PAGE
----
Columbia University recently garnered national attention amid allegations that the University permitted a serial rapist to remain on campus and graduate. The case is horrendous for many reasons, not least of which is the University’s response. I want to set aside the very legitimate questions raised regarding the response as it affects the University’s undergraduate students, and instead focus on the response as it pertains to the University’s graduate students.
Sure, graduate students are students, but most of them are also employees (even if Columbia is currently working to derail unionization efforts by graduate students seeking to bargain collectively). In most cases, they teach courses and perform research. The University is, for them, also a workplace. In this context, many of these graduate students have understandably raised concerns about a plan for workplace equality that “explores the relationship between sexual respect and community membership.”
To be sure, the goal—“creating a community and campus in which all can participate freely in the robust, pluralistic life of this great University”—is honorable. But as workplace-equality litigators, my colleagues and I have found that the problem in most hostile workplaces isn’t getting buy-in from those committed to equality, it’s changing the behavior of those who are blind to the problem, or, worse yet, condone it.
In this context, Columbia’s offerings of “workshops, trainings, film screenings with discussion, videos and reflections, an arts option, and keys to resiliency, which are offerings specially intended for survivors, those who support survivors, and others who have experienced trauma” simply don’t go far enough. One Columbia administrator says, “we hope and expect that many more students and faculty will become interested and join in, and that more ideas will be generated as we learn from experience and continue this work into the future.” I hope so too. But that doesn’t change the fact that those most in need of this education are precisely those least likely to participate.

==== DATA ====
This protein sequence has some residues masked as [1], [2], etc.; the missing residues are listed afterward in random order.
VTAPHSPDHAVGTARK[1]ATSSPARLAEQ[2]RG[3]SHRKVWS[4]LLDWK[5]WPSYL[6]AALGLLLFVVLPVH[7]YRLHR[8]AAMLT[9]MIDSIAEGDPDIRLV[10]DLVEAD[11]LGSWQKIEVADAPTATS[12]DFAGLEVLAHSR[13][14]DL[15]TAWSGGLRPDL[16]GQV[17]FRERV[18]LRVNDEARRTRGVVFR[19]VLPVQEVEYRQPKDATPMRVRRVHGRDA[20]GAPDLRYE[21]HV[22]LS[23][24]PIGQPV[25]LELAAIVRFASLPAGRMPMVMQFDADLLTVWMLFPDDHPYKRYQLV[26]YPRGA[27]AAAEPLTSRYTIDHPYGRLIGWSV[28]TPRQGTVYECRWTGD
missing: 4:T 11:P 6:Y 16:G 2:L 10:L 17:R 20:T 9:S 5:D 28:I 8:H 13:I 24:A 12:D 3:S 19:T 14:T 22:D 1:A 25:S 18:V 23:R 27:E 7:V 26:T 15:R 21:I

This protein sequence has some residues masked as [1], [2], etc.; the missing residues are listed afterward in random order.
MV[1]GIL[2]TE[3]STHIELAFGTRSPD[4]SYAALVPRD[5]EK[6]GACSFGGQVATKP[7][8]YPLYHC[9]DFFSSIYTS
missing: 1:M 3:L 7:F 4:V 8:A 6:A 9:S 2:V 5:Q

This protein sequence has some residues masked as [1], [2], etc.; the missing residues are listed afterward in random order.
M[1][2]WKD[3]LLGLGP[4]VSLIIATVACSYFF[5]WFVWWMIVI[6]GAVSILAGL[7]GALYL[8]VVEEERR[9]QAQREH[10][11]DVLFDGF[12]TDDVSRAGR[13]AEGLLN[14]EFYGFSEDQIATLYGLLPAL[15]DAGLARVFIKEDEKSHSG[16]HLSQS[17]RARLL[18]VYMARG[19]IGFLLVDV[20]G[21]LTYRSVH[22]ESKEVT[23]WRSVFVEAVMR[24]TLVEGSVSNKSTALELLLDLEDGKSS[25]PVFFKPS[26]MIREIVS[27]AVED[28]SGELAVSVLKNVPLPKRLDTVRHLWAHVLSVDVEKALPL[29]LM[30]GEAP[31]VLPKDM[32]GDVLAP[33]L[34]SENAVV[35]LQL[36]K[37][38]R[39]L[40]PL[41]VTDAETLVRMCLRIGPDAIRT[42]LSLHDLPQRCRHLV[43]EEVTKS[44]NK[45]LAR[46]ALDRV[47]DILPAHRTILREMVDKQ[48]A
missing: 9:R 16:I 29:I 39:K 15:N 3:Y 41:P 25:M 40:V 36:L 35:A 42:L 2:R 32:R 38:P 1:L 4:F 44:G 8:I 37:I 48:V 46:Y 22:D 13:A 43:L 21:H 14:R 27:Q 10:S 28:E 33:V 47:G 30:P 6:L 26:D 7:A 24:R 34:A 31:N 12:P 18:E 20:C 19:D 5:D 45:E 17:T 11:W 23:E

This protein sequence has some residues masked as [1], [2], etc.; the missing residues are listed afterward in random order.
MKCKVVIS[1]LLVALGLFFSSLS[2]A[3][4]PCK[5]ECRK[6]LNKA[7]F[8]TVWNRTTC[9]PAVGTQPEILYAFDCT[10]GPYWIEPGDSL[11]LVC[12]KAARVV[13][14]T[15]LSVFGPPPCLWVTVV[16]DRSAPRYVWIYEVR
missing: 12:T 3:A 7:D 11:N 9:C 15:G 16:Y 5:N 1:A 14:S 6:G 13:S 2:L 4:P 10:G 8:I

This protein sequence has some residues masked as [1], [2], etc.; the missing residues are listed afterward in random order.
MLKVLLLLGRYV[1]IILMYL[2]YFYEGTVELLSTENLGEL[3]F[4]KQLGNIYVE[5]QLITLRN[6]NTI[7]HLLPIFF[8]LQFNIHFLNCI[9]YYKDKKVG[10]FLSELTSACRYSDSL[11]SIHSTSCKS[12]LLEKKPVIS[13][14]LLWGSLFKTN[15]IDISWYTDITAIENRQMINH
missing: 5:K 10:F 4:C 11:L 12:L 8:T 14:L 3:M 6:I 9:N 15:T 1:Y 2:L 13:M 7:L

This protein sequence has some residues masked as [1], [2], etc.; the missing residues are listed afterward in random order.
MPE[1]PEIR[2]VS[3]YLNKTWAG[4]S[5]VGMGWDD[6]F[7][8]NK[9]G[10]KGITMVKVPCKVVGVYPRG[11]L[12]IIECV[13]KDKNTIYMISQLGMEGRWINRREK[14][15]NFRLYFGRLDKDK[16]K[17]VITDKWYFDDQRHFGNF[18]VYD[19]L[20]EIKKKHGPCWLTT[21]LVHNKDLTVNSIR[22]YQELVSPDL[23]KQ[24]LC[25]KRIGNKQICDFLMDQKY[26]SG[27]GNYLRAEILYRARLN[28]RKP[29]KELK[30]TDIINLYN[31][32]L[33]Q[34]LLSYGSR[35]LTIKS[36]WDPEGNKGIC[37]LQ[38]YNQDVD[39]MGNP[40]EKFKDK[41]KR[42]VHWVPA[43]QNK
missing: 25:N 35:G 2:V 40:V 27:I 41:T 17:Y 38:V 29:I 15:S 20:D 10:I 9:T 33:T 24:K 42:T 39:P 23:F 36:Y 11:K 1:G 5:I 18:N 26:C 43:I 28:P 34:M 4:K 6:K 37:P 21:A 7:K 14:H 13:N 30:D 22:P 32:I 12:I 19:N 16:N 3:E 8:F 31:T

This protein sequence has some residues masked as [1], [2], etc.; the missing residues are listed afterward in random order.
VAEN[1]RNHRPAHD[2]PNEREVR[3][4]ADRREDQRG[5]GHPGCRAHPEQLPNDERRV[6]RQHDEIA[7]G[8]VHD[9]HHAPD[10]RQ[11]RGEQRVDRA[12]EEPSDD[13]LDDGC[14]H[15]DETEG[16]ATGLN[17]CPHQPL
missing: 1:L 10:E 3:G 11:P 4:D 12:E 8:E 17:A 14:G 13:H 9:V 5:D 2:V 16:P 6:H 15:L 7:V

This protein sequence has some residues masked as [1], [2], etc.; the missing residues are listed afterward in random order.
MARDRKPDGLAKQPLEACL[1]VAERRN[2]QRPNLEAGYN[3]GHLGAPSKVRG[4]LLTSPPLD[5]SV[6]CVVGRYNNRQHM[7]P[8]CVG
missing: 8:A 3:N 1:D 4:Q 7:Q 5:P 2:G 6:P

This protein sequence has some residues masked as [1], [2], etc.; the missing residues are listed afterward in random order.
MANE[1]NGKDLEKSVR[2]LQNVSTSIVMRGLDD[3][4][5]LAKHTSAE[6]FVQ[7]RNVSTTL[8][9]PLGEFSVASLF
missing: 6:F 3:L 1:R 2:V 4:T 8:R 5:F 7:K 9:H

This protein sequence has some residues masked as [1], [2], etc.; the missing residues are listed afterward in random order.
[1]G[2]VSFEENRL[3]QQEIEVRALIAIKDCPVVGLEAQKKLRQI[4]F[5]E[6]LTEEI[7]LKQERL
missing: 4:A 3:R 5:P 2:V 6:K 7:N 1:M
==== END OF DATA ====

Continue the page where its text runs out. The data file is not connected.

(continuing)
Some Columbia graduate students are now raising some very legitimate concerns about their role in this policy. In an open letter to university administrators, they explained as follows:
The required Sexual Respect activities remove the burden and the responsibility for immediate reform from the administration and place it back onto the student body…
We thus fear that in instituting these as mandatory activities, the real priority of the university administration is to protect its reputation and limit its exposure to legal liability, not to ensure the welfare of its students…
A conscientious intervention should, minimally, educate graduate students about existing formal processes for dealing with these cases and resources available for support, rather than requiring us to participate in workshops and expressive exercises alongside the same students who confide in us as authority figures. We refuse to complete any such university mandated activities until they include both training in the university procedures for handling sexual assault, violence and intimidation suitable for us in our roles as teaching and research assistants and a clear articulation of the specific changes the administration has made to these policies in order to redress Columbia’s past failings.
Kudos to these students for understanding what we as workplace equality litigators know: Education about both educational and workplace equality is important, but it is no substitute for legal safeguards when things go awry. Sure, it’s always better to get participation and commitment from everybody, but you also have to have a plan if that doesn’t happen. And, ultimately, responsibility for developing and implementing that plan resides with upper management. Hopefully the University will heed the call.